BOOKS IN THE GARDEN
by TERRY KRAMER
WEATHER GOT YOU DOWN? Try curling up in front of the fire with a good gardening book. You will learn something new while the rain soaks the garden. Here are a few books worth investigating.
EASY ANSWERS FOR GREAT
This book is dedicated to making gardening less work and more fun, a concept most gardeners eagerly embrace. Author Marianne Binetti, who writes a weekly garden column for the Seattle Post-Intelligencer, writes, "The easy answer for a great garden is to work smarter, not harder." Written in a question/answer format based on past columns, this book offers 500 tips, techniques and "outlandish ideas." Much of the information is Basic Gardening 101, detailing practices of soil improvement, mulching and garden planning. If you want to know about pruning lilacs, trapping moles, feeding rhododendrons or mowing the lawn, this is the book for you. Chapters on trees, ground covers, vines, bulbs, perennials and roses are peppered with highlighted sidebars of handy tips that should make gardening easy. For example, Binetti writes, "I've learned to prune in stages, taking out just a little bit every few months and then observing what the plant does and how it looks before pruning off more. This way I don't get as sore, and don't have too many pruning crumbs to fit into the garden dumpster." This book has no photos and illustrations are few, but what it lacks in art it makes up for in good practical information. A handy reference book for beginning or intermediate gardeners.
Sell the rototiller and give your aching back a break is the premise of Lasagna Gardening, which encourages the gardener to stop digging, tilling and weeding. Winner of the Quill and Trowel Award from the Garden Writers Association of America, Lanza's organic approach to gardening is a take-off on sheet composting. Instead of digging, Lanza suggests covering beds with wet newspaper, layering on peat moss, barn litter, compost, grass clippings, chopped leaves and wood ashes to make a bed 18 to 24 inches deep. Digging and weeding are eliminated while garden soil is improved. Lasagna Gardening offers garden basics with the sheet composting slant. Humorous anecdotes are sprinkled throughout. I like the one about the $10 picket fence she bought at an auction that ended up costing $1,110. A good book for beginning and intermediate gardeners.
GROWING GREAT GARLIC
Garlic aficionados will appreciate this definitive guide to growing garlic tailored for organic gardeners and small farmers. Engeland, who writes,"I'm not a trained botanist or scientist, just a farmer in an urban culture that has long since forgotten its own agricultural roots," offers up a garlic grower's bible. The book is divided into three basic parts. It begins with a detailed history of garlic from prehistoric times to present. It is interesting to read about the "garlic crescent," an area in Central Asia encompassing parts of Afghanistan, Uzbekistan, Tadzhikstan, Turkmenistan and northern Iran. Maps of ancient trade routes show how garlic spread throughout the world. The second part of the book has six chapters on how to grow garlic from the act of clove popping, breaking off seed bulbs into individual cloves, to top popping, snapping off flower stalks prior to harvest. Details on site selection, soil preparation and fertilizing garlic to get maximum yield are informative. The third part of the book includes four chapters on harvesting, curing, packing, storing and marketing garlic. Detailed line illustrations of garlic anatomy and maps of garlic's origins comprise the art. Although Growing Great Garlic was written in 1991, it has been reprinted numerous times, a testament to its undying popularity.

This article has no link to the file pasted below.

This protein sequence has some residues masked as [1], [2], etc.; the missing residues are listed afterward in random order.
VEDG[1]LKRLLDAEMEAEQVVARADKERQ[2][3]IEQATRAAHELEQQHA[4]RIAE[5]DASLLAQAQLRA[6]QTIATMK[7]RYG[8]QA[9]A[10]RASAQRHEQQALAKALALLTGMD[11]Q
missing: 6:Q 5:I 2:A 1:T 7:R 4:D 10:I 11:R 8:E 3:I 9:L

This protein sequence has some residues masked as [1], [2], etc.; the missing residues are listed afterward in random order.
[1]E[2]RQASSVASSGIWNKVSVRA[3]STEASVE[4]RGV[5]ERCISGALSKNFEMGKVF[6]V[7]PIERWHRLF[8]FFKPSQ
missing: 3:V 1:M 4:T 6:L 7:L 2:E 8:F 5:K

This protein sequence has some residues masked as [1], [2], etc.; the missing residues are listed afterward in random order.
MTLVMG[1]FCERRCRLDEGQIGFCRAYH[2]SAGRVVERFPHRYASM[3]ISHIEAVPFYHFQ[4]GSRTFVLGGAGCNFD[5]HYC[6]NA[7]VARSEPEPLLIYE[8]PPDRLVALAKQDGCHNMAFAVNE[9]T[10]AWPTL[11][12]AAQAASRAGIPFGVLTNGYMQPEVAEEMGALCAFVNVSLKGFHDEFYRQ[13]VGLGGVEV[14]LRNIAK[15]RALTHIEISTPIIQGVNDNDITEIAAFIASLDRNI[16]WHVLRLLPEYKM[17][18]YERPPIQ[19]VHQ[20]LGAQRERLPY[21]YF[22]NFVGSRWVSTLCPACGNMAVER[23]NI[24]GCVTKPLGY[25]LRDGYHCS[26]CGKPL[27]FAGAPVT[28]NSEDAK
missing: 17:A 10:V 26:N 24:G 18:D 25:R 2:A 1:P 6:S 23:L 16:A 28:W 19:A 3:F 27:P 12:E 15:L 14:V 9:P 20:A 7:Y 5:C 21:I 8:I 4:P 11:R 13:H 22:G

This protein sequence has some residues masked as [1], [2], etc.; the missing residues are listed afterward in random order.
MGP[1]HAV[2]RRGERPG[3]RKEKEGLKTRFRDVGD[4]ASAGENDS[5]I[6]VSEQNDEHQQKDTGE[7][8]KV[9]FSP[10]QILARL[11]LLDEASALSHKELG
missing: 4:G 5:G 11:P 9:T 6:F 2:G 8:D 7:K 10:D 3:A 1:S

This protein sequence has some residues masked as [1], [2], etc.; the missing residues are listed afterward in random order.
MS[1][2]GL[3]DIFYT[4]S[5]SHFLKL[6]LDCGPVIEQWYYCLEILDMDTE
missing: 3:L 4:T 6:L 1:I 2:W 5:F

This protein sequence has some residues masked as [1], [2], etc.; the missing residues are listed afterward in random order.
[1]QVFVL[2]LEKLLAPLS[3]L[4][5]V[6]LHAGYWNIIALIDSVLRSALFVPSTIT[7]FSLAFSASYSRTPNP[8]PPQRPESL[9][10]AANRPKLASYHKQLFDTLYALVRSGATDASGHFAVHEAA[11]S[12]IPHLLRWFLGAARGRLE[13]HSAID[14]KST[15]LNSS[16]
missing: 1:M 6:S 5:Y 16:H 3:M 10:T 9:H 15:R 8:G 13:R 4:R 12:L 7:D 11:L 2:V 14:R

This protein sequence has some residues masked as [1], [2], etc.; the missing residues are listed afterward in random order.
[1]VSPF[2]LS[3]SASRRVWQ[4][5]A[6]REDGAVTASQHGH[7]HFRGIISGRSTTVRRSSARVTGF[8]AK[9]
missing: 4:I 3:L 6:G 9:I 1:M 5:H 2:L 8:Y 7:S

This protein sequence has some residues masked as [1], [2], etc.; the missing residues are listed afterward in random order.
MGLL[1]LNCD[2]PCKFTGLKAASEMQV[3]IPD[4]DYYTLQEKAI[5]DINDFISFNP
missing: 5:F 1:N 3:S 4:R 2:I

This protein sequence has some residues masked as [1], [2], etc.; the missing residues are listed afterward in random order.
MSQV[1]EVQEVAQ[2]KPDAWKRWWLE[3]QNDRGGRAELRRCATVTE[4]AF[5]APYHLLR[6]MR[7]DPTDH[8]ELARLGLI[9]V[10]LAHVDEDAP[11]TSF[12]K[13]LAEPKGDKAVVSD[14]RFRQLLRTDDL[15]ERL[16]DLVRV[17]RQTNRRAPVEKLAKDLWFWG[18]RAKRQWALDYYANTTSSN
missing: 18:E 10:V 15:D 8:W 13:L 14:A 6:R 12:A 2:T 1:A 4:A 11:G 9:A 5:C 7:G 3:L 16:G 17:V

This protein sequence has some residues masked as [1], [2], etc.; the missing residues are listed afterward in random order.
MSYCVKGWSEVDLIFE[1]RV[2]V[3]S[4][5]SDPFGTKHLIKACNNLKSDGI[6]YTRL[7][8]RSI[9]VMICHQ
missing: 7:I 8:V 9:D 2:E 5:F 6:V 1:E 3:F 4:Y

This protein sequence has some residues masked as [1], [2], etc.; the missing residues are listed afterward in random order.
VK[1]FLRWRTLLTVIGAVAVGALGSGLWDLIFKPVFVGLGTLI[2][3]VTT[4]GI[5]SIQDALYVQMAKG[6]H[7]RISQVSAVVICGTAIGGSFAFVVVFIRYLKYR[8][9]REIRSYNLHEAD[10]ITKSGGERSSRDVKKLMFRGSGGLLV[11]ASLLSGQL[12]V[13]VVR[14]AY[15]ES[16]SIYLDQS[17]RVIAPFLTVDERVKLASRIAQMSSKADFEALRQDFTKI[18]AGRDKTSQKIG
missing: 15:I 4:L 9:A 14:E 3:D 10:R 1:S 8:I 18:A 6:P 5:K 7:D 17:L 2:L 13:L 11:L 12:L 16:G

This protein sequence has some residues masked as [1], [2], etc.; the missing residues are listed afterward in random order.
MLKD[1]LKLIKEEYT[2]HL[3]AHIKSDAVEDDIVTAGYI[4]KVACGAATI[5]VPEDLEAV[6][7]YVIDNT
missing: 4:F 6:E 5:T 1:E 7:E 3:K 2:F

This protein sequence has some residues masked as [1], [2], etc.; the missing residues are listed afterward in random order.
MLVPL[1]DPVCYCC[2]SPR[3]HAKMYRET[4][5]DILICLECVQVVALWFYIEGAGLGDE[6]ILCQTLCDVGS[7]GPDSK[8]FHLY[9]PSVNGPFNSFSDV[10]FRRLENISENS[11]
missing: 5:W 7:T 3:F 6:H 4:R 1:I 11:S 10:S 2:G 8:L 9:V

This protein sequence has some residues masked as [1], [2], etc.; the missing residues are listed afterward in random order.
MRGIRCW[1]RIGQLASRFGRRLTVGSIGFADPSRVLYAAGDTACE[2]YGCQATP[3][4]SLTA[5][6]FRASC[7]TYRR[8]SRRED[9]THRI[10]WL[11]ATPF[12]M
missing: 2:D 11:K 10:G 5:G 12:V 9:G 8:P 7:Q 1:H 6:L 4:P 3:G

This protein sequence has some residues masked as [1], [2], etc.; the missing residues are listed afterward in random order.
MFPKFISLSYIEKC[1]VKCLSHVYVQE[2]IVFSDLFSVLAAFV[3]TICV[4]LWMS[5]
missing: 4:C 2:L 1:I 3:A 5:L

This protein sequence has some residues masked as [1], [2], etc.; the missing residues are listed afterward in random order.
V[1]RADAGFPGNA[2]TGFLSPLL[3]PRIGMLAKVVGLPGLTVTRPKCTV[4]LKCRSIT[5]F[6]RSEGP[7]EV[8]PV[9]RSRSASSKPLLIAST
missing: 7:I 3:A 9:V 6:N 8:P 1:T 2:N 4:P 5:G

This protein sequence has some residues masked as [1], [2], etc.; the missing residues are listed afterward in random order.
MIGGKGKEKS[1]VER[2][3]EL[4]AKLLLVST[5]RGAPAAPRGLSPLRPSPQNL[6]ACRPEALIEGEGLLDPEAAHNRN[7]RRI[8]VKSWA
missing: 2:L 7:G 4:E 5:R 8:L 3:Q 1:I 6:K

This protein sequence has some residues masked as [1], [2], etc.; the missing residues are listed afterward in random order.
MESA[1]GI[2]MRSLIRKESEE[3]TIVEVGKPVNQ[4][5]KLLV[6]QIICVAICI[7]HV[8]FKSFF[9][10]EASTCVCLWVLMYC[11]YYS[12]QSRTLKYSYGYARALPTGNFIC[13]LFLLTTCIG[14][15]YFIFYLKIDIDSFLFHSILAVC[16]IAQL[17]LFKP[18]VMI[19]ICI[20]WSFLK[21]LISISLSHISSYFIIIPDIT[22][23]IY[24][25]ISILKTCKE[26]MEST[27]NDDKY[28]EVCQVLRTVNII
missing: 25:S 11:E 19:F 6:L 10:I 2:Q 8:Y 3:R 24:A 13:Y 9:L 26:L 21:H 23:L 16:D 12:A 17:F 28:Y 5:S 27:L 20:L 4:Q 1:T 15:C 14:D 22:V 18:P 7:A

THE GARDENER'S GUIDE TO
GROWING TEMPERATE BAMBOOS
Amateur and experienced bamboo collectors alike should be impressed by this informative, superbly illustrated book on bamboo. Michael Bell, president of the United Kingdom Bamboo Society, offers a richly detailed portrait of bamboo from its history to how to landscape with it. Many gardeners are put off by bamboo's aggressive tendency to spread. To that Bell writes, "Bamboos have an unfortunate reputation of spreading like weeds, but there are dozens of species that remain in a compact clump for many years if trouble is taken to select the right plant, rather than those that are suitable for mass production by the thousands to satisfy the garden centre trade." An A to Z section describing more than 125 types of bamboo offers help in selecting the right bamboo for the right location. The book also has chapters on bamboo botany, propagation and potential problems. Beautiful color photos and detailed illustrations are educational and entertaining.
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